FYI for all: there’s a fundraising auction going on right now to benefit author, artist, and editor Terri Windling, who’s going through a rough time right now. But even if you don’t know or care about her, you should care about this auction, because there’s all kinds of stunning stuff available. Like this custom “personalized” fairy tale poem from Jane Yolen! ::bites fingers, wanting:: And manuscript critiques, and art, and just… wow.

For my own part, I’ll be offering a signed ARC of The Killing Moon, book 1 of the Dreamblood, for the highest bidder (minimum $10). This book won’t be out ’til May 2010, and because of that I won’t be able to send the ARC to the winning bidder until January of 2012. But you’ll still get it a full 5 months early!

The Killing Moon prelim cover: an ancient city beneath a giant red moon

For those who don’t remember, or who haven’t read the sample chapter at the end of The Kingdom of Gods, “the Dreamblood” is me playing around with traditional epic fantasy tropes — though, since it’s me, it’s in a rather non-traditional epic fantasy setting. Ehiru is the most famous of the Gatherers — warrior-priests who keep the peace in the ancient-Egyptlike land of Gujaareh. When he uncovers a deadly conspiracy threatening both the waking realm and the land of dreams, the only way he can stop it is to risk his own corruption, and battle a creature out of pure nightmare: the Reaper.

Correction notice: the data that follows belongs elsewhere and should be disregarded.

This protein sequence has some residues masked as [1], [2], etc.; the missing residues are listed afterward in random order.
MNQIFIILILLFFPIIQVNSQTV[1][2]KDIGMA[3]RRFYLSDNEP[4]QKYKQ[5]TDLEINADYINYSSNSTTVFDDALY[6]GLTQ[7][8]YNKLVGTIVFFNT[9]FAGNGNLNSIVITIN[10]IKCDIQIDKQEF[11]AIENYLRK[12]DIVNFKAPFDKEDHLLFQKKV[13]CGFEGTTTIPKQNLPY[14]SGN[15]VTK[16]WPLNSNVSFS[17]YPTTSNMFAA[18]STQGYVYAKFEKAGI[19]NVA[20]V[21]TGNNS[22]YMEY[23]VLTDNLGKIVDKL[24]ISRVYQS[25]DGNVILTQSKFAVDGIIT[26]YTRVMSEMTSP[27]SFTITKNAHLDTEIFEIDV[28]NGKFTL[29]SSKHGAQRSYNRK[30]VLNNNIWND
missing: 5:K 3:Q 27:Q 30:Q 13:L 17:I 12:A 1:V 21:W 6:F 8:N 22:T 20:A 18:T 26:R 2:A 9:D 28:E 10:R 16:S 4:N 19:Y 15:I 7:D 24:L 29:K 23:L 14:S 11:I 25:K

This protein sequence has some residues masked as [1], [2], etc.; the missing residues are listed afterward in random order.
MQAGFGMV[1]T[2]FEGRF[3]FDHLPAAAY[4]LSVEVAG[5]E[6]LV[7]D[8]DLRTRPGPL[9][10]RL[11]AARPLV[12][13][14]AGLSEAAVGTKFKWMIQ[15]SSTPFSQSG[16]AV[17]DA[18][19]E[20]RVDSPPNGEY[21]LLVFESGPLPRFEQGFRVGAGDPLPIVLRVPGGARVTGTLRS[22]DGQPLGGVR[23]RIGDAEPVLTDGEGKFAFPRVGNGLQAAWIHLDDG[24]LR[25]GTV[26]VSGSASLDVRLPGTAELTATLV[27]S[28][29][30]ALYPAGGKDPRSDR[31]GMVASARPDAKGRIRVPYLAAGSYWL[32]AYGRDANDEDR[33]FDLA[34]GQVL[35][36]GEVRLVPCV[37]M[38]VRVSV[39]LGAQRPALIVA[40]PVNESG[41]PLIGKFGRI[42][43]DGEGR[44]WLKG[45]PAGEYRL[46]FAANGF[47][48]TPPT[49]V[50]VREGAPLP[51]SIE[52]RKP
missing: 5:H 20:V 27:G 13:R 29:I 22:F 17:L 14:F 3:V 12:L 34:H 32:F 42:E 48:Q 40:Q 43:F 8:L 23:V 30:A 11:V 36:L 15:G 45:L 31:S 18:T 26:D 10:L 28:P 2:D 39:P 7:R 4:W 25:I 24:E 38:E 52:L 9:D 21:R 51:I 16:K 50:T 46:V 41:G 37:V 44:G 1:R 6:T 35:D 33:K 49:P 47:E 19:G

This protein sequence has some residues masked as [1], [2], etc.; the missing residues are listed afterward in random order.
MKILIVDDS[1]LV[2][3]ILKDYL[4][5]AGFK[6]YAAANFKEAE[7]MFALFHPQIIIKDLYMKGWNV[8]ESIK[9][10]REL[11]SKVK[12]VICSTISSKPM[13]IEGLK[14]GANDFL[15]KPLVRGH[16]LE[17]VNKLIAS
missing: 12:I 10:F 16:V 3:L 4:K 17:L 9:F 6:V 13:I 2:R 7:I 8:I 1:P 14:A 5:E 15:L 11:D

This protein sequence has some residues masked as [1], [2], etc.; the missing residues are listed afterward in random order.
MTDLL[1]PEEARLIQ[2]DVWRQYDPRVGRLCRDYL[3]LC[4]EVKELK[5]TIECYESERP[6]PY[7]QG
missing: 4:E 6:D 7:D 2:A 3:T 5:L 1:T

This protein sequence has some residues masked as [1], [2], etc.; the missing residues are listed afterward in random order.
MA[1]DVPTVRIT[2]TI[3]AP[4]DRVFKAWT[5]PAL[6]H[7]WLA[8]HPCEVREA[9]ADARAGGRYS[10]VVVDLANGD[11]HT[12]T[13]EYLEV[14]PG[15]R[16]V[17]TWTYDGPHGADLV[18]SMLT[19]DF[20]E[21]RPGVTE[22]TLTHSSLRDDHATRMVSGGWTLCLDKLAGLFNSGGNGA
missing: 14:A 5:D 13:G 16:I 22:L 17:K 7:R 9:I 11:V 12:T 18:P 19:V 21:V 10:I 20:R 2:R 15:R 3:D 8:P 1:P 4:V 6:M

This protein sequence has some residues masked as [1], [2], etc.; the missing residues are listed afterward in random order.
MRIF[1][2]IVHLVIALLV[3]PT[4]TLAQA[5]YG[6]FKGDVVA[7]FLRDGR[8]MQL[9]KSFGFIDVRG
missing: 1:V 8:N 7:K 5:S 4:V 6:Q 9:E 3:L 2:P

The second book (The Shadowed Sun) doesn’t have an ARC, or I’d include that one, alas. It’ll be out in June 2012.

Anyway, check out the Magick4Terri auctions. Now this is something worth blowing your Cyber Monday cash on!

ETA: Whoops, missed that extra consonant in “magick”. Also, typo!

4 thoughts on “Magic4Terri”

  1. I’m confused… the Killing Moon will be out in May 2010? Or do you mean 2012?
    And the second book will be out a month later, in June 2012?

  2. Rick — whoops, typo. TKM will be out in May 2012, with The Shadowed Sun following in June of 2012. They’re being released back-to-back.

  3. I just went over and donated on the site; if only I had as much to give as Terry Windling has given me in reading pleasure over the years.

    And I just read your contribution to the Locus roundtable this week — outstanding! The question itself implies that certain kinds of books are more important to “science fiction” than others — and they feel awfully male and white. (And how are “The Hunger Games” and “The Road” not just as central to science fiction?) I think it’s that mindset from the beginning, not the whole of actual science fiction being published, that leads some people to believe that science fiction is insular. Yes, insular science fiction is insular!

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